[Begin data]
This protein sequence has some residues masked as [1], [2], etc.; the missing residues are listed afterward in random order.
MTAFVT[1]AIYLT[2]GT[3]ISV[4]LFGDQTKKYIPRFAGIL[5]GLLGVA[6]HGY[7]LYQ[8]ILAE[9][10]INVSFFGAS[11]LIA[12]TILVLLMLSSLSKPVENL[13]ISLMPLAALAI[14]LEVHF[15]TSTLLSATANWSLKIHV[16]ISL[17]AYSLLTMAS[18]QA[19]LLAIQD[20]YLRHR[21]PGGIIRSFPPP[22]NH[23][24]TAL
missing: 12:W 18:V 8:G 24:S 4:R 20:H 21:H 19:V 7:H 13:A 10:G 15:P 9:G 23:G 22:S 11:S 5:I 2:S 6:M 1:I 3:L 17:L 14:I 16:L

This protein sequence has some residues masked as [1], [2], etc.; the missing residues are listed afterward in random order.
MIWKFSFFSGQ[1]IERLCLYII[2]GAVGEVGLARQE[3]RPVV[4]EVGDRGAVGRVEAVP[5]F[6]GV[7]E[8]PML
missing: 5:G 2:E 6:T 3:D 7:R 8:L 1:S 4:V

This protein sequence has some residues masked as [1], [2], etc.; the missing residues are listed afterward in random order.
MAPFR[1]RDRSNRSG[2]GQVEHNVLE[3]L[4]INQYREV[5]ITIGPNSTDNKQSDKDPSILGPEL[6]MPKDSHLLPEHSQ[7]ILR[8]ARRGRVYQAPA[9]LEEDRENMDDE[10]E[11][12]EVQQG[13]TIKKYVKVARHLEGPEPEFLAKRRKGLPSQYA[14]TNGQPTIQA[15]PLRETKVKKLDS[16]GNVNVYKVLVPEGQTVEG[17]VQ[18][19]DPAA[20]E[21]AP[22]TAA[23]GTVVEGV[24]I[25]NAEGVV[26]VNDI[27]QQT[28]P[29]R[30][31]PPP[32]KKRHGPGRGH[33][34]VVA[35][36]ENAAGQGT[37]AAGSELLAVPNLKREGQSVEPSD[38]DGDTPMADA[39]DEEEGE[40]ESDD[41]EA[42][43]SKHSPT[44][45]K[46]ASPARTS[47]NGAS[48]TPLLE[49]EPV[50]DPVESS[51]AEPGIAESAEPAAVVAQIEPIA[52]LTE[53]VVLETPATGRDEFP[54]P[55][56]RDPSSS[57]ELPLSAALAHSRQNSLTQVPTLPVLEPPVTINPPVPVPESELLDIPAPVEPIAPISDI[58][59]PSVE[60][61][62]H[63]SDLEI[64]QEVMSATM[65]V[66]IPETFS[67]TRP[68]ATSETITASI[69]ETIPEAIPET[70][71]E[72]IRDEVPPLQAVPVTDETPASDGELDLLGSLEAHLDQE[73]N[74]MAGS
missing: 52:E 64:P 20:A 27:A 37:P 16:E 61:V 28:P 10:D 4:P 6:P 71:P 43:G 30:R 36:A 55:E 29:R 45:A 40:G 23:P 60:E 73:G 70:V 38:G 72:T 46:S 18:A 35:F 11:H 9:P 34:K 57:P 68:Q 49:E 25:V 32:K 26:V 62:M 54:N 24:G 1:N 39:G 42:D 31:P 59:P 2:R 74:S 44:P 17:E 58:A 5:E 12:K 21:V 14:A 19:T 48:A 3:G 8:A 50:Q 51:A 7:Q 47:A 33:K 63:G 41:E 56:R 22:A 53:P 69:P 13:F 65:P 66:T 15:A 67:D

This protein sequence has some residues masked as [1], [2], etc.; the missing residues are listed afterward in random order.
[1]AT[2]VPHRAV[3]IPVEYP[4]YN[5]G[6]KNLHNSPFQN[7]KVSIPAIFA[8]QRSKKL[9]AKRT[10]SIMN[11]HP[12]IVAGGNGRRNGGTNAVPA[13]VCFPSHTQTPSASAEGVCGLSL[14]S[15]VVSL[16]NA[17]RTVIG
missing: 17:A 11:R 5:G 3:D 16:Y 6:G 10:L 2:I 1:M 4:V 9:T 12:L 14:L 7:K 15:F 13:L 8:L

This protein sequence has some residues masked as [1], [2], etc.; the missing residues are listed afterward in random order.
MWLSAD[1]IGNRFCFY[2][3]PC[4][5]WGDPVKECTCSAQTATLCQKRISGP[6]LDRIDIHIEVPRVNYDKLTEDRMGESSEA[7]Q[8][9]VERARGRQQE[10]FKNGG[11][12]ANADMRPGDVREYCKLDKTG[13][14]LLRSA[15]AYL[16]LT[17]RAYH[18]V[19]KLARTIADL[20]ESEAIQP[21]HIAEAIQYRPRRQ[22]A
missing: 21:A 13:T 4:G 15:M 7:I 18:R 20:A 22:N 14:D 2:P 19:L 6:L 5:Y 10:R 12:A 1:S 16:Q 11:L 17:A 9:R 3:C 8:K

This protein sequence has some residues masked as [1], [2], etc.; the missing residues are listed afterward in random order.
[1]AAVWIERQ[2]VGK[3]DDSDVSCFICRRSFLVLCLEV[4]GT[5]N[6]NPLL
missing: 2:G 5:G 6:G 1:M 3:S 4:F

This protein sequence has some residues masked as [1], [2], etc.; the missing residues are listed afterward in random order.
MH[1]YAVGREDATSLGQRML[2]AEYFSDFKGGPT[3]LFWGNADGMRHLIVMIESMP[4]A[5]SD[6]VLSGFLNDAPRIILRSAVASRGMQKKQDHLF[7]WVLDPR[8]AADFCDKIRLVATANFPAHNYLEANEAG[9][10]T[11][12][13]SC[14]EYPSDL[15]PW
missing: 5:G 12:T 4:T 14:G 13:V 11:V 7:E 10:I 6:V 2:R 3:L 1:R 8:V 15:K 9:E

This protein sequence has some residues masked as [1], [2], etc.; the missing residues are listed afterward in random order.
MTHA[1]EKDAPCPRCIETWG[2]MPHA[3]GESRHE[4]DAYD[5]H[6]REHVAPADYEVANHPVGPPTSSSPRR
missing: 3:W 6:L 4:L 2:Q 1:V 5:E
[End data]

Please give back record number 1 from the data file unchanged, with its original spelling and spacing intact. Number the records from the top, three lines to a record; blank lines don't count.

This protein sequence has some residues masked as [1], [2], etc.; the missing residues are listed afterward in random order.
MTAFVT[1]AIYLT[2]GT[3]ISV[4]LFGDQTKKYIPRFAGIL[5]GLLGVA[6]HGY[7]LYQ[8]ILAE[9][10]INVSFFGAS[11]LIA[12]TILVLLMLSSLSKPVENL[13]ISLMPLAALAI[14]LEVHF[15]TSTLLSATANWSLKIHV[16]ISL[17]AYSLLTMAS[18]QA[19]LLAIQD[20]YLRHR[21]PGGIIRSFPPP[22]NH[23][24]TAL
missing: 12:W 18:V 8:G 24:S 4:R 20:H 21:H 19:V 7:H 13:A 10:G 15:P 9:G 23:G 22:S 11:S 5:I 2:S 6:M 1:I 3:L 17:L 14:I 16:L